Well... the throat mike arrived....seems like you need a small neck for it but maybe you just move it round to put the mic pick up over your voice box. Or maybe they pick up that well.
Still it won't matter much if the radios dont turn up in tomorrows post
1992 TA600 Silver/White , Givi Bars, Rails. 1997 DR350,acerbis tank....Ready.
It's not a mid-life crisis....I dunno what it is.....
" War is a way of shattering to pieces, or pouring into the stratosphere, or sinking in the depths of the sea, materials which might otherwise be used to make the masses too comfortable, and hence, in the long run, too intelligent. " Blair..........(Eric )
Didn't you know we have a license for life now? Not that I've used a radio in anger for almost 2 years.
'08 KTM 990 Adventure S
Yes, but my licence lapsed a long time ago and I have to re-apply to get my "licence for life". Haven't got around to that yet.
Have no interest in using amateur bands any more I guess. The restriction - that you can only communicate with other amateurs - defeats the purpose that I use R/T for.
Hooray for PMR446!
Well I got around to renewing my licence as suggested. They let me have my old callsign back.
So now I've ditched the home made intercom and I am using a Starcom digital in the FJR1300. The radio it's plugged into is now a Wouxun KG-UVD1P programmed for Amateur 2m and 70cm bands, PMR446 and the little-known VHF LPD 149 MHz bands, and my riding chums are all using the same. We get better range from the 149 band and revert to 446 when there is someone among us who only has a PMR446 radio. An external antenna is the norm here, I started with a cheapo Nagoya magnetic hanging downwards from the Givi top box rack right at the back, which works better than I expected. The radio is powered from the bike via a battery eliminator. These days I have a proper (but doctored) professional grade antenna. The radio has a SMA-BNC adapter fitted so that all the antennas are bayonet fitting.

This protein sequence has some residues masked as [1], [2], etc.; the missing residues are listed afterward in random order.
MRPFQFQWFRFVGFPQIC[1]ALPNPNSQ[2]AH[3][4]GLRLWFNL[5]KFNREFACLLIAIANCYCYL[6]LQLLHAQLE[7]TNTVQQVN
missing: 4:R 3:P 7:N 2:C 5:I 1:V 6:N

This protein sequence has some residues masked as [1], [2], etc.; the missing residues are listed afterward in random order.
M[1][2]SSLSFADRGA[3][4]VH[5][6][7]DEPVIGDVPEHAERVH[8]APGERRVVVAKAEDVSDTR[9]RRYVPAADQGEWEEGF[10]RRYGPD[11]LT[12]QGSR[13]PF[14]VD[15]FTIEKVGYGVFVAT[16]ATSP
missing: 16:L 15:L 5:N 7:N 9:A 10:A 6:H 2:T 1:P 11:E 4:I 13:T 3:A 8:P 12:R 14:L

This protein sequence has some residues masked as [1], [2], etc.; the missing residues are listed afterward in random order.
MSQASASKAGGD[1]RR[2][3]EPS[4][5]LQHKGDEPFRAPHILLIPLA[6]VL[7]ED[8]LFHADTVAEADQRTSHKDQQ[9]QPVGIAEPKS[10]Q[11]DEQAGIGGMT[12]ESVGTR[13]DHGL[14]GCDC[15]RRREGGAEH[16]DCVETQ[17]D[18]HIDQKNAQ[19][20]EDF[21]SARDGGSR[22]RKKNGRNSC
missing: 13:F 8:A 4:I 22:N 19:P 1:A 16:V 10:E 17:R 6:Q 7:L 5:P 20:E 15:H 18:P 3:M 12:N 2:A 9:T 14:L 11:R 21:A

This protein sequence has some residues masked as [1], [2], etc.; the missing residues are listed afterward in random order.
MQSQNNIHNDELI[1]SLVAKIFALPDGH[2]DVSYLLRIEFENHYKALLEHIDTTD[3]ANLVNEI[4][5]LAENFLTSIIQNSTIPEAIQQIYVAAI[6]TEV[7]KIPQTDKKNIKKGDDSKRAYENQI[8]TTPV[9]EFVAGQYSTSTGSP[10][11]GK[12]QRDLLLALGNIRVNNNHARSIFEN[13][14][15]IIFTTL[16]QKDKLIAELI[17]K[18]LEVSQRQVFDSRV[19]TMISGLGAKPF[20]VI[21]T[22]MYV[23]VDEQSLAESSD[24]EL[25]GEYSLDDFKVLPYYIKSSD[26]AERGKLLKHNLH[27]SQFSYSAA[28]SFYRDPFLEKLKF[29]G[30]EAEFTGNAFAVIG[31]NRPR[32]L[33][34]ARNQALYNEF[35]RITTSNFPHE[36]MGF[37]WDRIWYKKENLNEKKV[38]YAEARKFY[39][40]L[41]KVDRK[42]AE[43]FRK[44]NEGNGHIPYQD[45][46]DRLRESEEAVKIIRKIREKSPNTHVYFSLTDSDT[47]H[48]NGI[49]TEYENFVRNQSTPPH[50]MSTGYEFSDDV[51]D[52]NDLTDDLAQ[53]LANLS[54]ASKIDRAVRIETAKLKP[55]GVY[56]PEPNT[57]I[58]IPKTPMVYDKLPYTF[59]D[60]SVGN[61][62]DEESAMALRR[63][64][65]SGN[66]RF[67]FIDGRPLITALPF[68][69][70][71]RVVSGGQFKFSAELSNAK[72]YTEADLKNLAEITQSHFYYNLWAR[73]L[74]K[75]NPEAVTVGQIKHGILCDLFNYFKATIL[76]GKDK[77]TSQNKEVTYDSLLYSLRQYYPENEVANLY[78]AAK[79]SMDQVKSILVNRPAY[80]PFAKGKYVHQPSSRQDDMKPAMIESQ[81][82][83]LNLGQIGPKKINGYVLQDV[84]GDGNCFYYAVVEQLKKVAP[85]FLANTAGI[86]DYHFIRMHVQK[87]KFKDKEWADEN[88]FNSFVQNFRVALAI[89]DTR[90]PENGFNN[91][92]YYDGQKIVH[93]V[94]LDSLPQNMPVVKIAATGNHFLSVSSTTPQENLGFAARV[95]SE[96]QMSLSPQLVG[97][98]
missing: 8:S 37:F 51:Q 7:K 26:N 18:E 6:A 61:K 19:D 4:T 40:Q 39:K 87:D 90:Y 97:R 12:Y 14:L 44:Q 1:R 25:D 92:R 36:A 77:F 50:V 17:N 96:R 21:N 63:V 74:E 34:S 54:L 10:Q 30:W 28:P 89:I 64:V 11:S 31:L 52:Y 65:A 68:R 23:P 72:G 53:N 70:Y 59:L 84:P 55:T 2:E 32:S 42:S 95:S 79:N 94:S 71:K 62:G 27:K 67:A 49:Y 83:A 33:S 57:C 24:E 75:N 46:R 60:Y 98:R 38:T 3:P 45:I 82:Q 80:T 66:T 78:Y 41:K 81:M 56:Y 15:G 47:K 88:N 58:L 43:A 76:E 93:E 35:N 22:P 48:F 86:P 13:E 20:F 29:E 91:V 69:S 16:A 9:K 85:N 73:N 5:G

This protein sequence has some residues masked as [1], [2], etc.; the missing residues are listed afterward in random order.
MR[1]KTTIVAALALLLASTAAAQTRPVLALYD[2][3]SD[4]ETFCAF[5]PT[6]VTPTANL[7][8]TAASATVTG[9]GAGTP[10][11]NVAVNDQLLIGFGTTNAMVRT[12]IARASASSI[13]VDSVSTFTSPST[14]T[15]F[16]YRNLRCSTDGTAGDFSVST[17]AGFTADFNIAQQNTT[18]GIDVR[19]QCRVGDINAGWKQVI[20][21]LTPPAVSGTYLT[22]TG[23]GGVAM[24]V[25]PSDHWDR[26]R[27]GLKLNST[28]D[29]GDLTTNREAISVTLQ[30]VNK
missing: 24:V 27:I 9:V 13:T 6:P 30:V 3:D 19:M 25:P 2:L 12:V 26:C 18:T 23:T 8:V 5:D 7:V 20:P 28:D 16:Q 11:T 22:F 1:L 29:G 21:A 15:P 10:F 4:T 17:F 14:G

When riding on my faithful 650TA I am pretty much always solo so I just wear the headset and radio on a belt mount with a three-quarter-wave (at 70cm) or quarter-wave (at 2m) floppy aeriel. I don't bother wiring it into the bike so it still works when I get off. I fitted an oversize battery pack.
I still built my own headsets though. The throat mic is great but sweaty in hot weather. I have just started experimenting with a bone-conduction combined mic/earpiece so that nothing is round my neck.
I also have been using earpieces with custom earmoulds. A lot of people are using these, but they cost a fortune. So I started experimenting with making my own. Since it got a bit weird squirting bath silicone into my ear, I bought a few Radians brand mould-it-yourself earplug kits and they turned out to be brilliant. I highly recommend them; I bought mine from the "Peter's Plugs" web shop on evilBay. I settled on red kits for right hand plugs and blue ones for left, although one single colour kit is enough for three individual plugs in my tiddly ears and costs well under a tenner.
These are also great for making pure earplugs to exclude noise: washable, ultra comfortable and utterly silent, mmmmm. Also great for undisturbed sleep during the day, as I am a shift worker.
In addition, I tried buying a pair of in-ear headphones which are cheap clones of the "etymotic" type and pulling the rubbery ear pluggy ends off them. I then shoved them into a set of Radians ear moulds as they were curing in my ears. After the moulds had cured, I popped the headphones out of the moulds and drilled holes through the moulds into the bit which extends into the ear canal. Once the headphones were re-fitted, I had custom soundproof earmoulds with built in headphones for under £16.
One word of warning - my dog can't tell the difference between Radians ear plugs and meaty dog treats. I don't know how much of an idiot this implies my dog must be, but I lost a pair anyway. They do not seem to have harmed the dog on the way through, though.
Last edited by severs; 08-07-11 at 05:04 PM.